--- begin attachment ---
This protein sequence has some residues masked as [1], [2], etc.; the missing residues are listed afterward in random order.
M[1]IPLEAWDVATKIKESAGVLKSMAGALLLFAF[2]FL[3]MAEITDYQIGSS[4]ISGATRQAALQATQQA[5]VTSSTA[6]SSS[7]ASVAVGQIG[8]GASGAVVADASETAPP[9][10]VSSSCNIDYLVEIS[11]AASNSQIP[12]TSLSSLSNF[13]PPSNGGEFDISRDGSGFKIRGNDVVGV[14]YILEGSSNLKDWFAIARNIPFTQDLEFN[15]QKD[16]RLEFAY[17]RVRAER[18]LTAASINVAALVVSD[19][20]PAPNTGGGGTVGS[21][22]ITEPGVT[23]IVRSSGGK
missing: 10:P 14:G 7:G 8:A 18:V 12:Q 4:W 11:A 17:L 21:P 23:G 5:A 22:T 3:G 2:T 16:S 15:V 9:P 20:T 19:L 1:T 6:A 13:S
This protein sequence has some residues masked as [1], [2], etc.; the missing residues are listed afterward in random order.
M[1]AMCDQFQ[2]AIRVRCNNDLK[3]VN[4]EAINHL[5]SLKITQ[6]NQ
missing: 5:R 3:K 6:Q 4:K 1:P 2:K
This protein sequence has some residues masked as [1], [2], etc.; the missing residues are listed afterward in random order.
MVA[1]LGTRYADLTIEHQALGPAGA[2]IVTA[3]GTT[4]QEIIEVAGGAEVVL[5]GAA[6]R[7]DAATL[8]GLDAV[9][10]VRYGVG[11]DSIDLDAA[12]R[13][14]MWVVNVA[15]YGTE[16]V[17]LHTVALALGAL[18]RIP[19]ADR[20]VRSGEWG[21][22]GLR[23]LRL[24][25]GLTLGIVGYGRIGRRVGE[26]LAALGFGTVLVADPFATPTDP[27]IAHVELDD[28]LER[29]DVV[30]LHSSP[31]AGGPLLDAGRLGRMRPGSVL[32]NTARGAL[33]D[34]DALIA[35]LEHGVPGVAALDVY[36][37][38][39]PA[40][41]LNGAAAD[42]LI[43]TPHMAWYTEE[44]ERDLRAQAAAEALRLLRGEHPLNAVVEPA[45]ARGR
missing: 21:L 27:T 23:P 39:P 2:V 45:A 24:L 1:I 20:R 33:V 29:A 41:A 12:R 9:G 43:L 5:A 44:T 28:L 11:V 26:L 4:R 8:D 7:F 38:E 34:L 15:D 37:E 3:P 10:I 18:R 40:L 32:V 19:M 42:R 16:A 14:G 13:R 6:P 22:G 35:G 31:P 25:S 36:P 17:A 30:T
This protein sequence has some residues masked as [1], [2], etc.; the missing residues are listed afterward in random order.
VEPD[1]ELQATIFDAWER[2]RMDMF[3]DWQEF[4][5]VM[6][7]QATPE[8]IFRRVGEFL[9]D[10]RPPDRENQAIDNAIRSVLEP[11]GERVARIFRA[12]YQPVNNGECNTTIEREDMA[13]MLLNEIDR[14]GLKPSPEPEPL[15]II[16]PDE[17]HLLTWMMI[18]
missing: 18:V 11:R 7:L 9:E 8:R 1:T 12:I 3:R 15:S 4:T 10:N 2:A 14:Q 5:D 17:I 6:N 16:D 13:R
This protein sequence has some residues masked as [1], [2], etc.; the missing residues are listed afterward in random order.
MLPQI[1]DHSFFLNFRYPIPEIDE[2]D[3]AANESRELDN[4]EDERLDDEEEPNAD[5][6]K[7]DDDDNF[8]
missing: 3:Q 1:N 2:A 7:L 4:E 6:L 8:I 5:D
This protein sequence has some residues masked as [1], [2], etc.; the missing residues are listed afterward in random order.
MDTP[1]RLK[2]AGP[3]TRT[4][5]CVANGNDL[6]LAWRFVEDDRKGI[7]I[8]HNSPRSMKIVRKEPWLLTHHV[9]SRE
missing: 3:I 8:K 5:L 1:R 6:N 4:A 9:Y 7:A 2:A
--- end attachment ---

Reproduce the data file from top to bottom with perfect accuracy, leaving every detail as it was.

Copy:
This protein sequence has some residues masked as [1], [2], etc.; the missing residues are listed afterward in random order.
M[1]IPLEAWDVATKIKESAGVLKSMAGALLLFAF[2]FL[3]MAEITDYQIGSS[4]ISGATRQAALQATQQA[5]VTSSTA[6]SSS[7]ASVAVGQIG[8]GASGAVVADASETAPP[9][10]VSSSCNIDYLVEIS[11]AASNSQIP[12]TSLSSLSNF[13]PPSNGGEFDISRDGSGFKIRGNDVVGV[14]YILEGSSNLKDWFAIARNIPFTQDLEFN[15]QKD[16]RLEFAY[17]RVRAER[18]LTAASINVAALVVSD[19][20]PAPNTGGGGTVGS[21][22]ITEPGVT[23]IVRSSGGK
missing: 10:P 14:G 7:G 8:A 18:V 12:Q 4:W 11:A 17:L 21:P 23:G 5:A 22:T 3:G 2:T 16:S 15:V 9:P 20:T 19:L 1:T 6:A 13:S
This protein sequence has some residues masked as [1], [2], etc.; the missing residues are listed afterward in random order.
M[1]AMCDQFQ[2]AIRVRCNNDLK[3]VN[4]EAINHL[5]SLKITQ[6]NQ
missing: 5:R 3:K 6:Q 4:K 1:P 2:K
This protein sequence has some residues masked as [1], [2], etc.; the missing residues are listed afterward in random order.
MVA[1]LGTRYADLTIEHQALGPAGA[2]IVTA[3]GTT[4]QEIIEVAGGAEVVL[5]GAA[6]R[7]DAATL[8]GLDAV[9][10]VRYGVG[11]DSIDLDAA[12]R[13][14]MWVVNVA[15]YGTE[16]V[17]LHTVALALGAL[18]RIP[19]ADR[20]VRSGEWG[21][22]GLR[23]LRL[24][25]GLTLGIVGYGRIGRRVGE[26]LAALGFGTVLVADPFATPTDP[27]IAHVELDD[28]LER[29]DVV[30]LHSSP[31]AGGPLLDAGRLGRMRPGSVL[32]NTARGAL[33]D[34]DALIA[35]LEHGVPGVAALDVY[36][37][38][39]PA[40][41]LNGAAAD[42]LI[43]TPHMAWYTEE[44]ERDLRAQAAAEALRLLRGEHPLNAVVEPA[45]ARGR
missing: 21:L 27:T 23:P 39:P 2:V 45:A 24:L 1:I 20:R 33:V 29:A 41:A 12:R 9:G 43:L 5:A 44:T 28:L 11:V 26:L 4:R 8:D 7:F 38:E 34:L 15:D 37:E 3:P 10:I 18:R 40:L 32:V 19:M 42:R 16:A 14:G 13:R 6:P 22:G 35:G 31:P 25:S 36:P 17:A 30:T
This protein sequence has some residues masked as [1], [2], etc.; the missing residues are listed afterward in random order.
VEPD[1]ELQATIFDAWER[2]RMDMF[3]DWQEF[4][5]VM[6][7]QATPE[8]IFRRVGEFL[9]D[10]RPPDRENQAIDNAIRSVLEP[11]GERVARIFRA[12]YQPVNNGECNTTIEREDMA[13]MLLNEIDR[14]GLKPSPEPEPL[15]II[16]PDE[17]HLLTWMMI[18]
missing: 18:V 11:R 7:L 9:E 8:R 1:T 12:I 3:R 15:S 4:T 10:N 2:A 14:Q 5:D 17:I 6:N 16:D 13:R
This protein sequence has some residues masked as [1], [2], etc.; the missing residues are listed afterward in random order.
MLPQI[1]DHSFFLNFRYPIPEIDE[2]D[3]AANESRELDN[4]EDERLDDEEEPNAD[5][6]K[7]DDDDNF[8]
missing: 3:Q 1:N 2:A 7:L 4:E 6:L 8:I 5:D
This protein sequence has some residues masked as [1], [2], etc.; the missing residues are listed afterward in random order.
MDTP[1]RLK[2]AGP[3]TRT[4][5]CVANGNDL[6]LAWRFVEDDRKGI[7]I[8]HNSPRSMKIVRKEPWLLTHHV[9]SRE
missing: 3:I 8:K 5:L 1:R 6:N 4:A 9:Y 7:A 2:A